Clark I reviews books and sometimes writes them!
Suffer the Children
The Case against Labeling and Medicating
And an Effective Alternative
Author: Marilyn Wedge
ISBN: 978-0-393-33792-1, Pages: 244, $26.95, Publication Date: March 28, 2011, Hardcover, Published by: W. W. Norton & Company.
“Suffer The Children” by Marilyn Wedge can be considered a guidebook for those families who are facing the difficult task of raising children while they are facing daunting hardships in their lives. Many families are suffering with loss of jobs and the attendant economic hardships these cause. Is it any wonder that many children are acting out with their fears of what will become of them and their parents?
Financial worries permeate many families and this causes conflict between mothers and fathers. Having no place to take their bickering they do it at home. Conflict between parents does not necessarily mean they will divorce, but what it does mean is that they will try to find solutions which will work for them. Younger children do not understand that during these trying times mom and dad still love each other. They also love others in the family.
Marilyn Wedge has a PhD from the University of Chicago. She is a family therapist in private practice in California. “Suffer the Children” peeks into what she does for families by helping them solve their problems without medicating their children. Many school authorities, doctors, and other professionals mean well when they prescribe medication and diagnose what appear to be symptoms of ailments which can be treated by pills. What Dr. Wedge advocates is coordinating family treatment by solving the underlying problems within the family.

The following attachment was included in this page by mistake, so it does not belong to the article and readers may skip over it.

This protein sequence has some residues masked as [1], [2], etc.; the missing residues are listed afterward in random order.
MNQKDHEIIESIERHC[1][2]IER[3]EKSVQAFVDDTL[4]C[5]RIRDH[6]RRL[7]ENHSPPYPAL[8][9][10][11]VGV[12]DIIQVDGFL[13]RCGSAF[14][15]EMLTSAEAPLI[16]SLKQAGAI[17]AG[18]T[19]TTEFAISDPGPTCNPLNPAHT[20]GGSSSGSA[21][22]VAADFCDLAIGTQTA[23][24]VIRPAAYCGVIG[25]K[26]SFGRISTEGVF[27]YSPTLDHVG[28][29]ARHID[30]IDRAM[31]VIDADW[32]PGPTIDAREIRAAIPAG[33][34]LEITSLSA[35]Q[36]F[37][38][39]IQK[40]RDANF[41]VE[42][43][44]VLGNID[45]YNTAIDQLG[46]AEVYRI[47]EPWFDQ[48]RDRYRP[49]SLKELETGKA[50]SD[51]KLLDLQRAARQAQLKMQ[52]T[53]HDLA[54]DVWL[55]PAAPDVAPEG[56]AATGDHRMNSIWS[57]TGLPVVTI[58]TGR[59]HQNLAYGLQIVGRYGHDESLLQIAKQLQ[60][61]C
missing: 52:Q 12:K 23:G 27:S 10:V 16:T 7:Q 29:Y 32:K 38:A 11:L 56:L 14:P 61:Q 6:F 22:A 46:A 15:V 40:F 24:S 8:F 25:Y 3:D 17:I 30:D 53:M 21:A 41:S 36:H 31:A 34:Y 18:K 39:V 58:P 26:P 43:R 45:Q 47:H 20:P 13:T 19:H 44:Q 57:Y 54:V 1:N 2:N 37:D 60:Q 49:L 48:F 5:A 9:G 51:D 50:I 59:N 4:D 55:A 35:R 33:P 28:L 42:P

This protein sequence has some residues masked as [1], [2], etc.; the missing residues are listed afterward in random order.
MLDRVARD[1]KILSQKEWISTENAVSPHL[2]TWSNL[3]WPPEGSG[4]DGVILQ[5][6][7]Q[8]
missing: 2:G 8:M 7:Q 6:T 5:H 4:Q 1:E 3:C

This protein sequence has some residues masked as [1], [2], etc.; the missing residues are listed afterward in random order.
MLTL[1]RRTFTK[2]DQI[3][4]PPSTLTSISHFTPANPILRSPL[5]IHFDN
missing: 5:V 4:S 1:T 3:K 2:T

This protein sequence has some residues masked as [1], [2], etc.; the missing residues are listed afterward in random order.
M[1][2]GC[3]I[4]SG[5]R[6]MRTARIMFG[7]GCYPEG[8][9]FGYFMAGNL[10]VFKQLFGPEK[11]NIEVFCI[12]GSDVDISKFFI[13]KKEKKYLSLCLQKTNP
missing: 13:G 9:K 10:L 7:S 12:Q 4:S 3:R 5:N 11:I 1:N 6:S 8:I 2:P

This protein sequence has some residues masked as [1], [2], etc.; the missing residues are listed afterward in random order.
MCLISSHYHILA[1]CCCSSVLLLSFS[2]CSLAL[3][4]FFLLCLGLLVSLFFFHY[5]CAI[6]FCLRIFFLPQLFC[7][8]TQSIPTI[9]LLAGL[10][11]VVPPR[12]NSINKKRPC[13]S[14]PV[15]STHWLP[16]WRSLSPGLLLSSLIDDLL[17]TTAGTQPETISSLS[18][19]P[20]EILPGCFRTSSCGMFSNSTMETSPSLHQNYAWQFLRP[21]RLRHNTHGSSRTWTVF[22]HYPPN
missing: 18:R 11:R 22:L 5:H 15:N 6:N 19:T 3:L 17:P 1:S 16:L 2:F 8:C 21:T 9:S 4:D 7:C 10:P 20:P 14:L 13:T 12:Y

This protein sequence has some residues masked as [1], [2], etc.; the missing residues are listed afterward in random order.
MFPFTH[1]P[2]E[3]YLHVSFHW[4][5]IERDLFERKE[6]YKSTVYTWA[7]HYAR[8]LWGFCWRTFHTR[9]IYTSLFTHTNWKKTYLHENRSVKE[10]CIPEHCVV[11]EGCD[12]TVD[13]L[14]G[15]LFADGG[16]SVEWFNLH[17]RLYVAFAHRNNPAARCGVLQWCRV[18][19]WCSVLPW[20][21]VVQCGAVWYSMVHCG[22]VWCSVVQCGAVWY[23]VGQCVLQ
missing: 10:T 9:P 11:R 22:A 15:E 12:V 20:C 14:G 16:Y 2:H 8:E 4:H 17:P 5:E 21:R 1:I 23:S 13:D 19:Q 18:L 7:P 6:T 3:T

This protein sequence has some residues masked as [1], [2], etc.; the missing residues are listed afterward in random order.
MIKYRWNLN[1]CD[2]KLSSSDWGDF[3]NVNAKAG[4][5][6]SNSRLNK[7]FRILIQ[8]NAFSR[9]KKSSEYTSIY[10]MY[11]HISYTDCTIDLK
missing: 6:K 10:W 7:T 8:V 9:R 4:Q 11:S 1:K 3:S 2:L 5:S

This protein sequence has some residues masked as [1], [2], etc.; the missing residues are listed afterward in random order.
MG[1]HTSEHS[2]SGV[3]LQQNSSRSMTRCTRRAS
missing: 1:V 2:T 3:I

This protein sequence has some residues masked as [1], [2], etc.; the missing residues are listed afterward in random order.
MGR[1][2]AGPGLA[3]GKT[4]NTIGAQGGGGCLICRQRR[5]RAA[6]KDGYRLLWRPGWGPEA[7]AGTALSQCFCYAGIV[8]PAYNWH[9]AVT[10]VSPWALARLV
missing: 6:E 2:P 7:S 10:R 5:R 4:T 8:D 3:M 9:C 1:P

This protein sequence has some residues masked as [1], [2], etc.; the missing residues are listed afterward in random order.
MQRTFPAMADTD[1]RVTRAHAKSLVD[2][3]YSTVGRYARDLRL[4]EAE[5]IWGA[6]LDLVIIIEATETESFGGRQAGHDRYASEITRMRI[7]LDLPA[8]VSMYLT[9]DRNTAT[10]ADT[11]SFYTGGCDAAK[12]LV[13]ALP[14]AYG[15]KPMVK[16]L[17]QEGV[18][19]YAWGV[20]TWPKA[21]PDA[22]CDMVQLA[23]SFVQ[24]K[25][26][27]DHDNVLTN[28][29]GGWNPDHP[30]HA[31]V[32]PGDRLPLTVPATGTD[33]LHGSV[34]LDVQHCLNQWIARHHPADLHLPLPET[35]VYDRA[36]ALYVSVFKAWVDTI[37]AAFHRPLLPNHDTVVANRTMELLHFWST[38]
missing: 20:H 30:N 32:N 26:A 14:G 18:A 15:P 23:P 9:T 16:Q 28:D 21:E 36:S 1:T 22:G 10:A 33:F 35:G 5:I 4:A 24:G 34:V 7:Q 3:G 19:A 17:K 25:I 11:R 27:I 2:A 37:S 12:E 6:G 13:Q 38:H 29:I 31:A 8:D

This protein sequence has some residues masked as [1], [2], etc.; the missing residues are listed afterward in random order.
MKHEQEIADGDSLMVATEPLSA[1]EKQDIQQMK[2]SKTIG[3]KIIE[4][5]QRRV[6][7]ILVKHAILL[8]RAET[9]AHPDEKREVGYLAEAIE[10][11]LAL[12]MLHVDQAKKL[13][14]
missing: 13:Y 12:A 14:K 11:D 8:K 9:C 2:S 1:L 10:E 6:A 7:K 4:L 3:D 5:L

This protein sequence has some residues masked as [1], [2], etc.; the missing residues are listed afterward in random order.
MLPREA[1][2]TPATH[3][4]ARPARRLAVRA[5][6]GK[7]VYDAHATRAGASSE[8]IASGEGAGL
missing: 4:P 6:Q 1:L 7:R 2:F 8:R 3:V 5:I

She accomplishes her amazing results by meeting with the parents, children, and other siblings by getting to the root cause of the problem which affects them. In one case the father had broken his arm. The child had thought the father would never go to work again and would be without his job forever. Dr. Wedge analyzed the situation and advised the parents to not just explain it was temporary, but to do affirmative things which would give the child a feeling of comfort and thusly a better understanding of the situation. Adults realize when one parent is incapacitated with a cast that this is temporary, however, when children are at a young age it is very hard for them to grasp. However,
A technique employed by Dr. Wedge is a worry book. At the first meeting with the child she will introduce a spiral notebook and give directions which encourage the children to write down those things which come up between sessions which cause concern. She will then go over these problems and find out how her therapy is working. Dr. Wedge realizes success when the child stops writing in the book because things which were bad at the start have changed.
“Suffer the Children” is a book for professionals to examine their practices in a different light. Medication in the right framework is definitely an asset, but many of the concerns can be resolved by therapy. School grades can and do improve. Conflicting relationships with other children dissipate and become wholesome. Dr. Wedge advocates that parents can also benefit by reading this book which can enlighten and provide a path to a more meaningful atmosphere.
This book is highly recommended.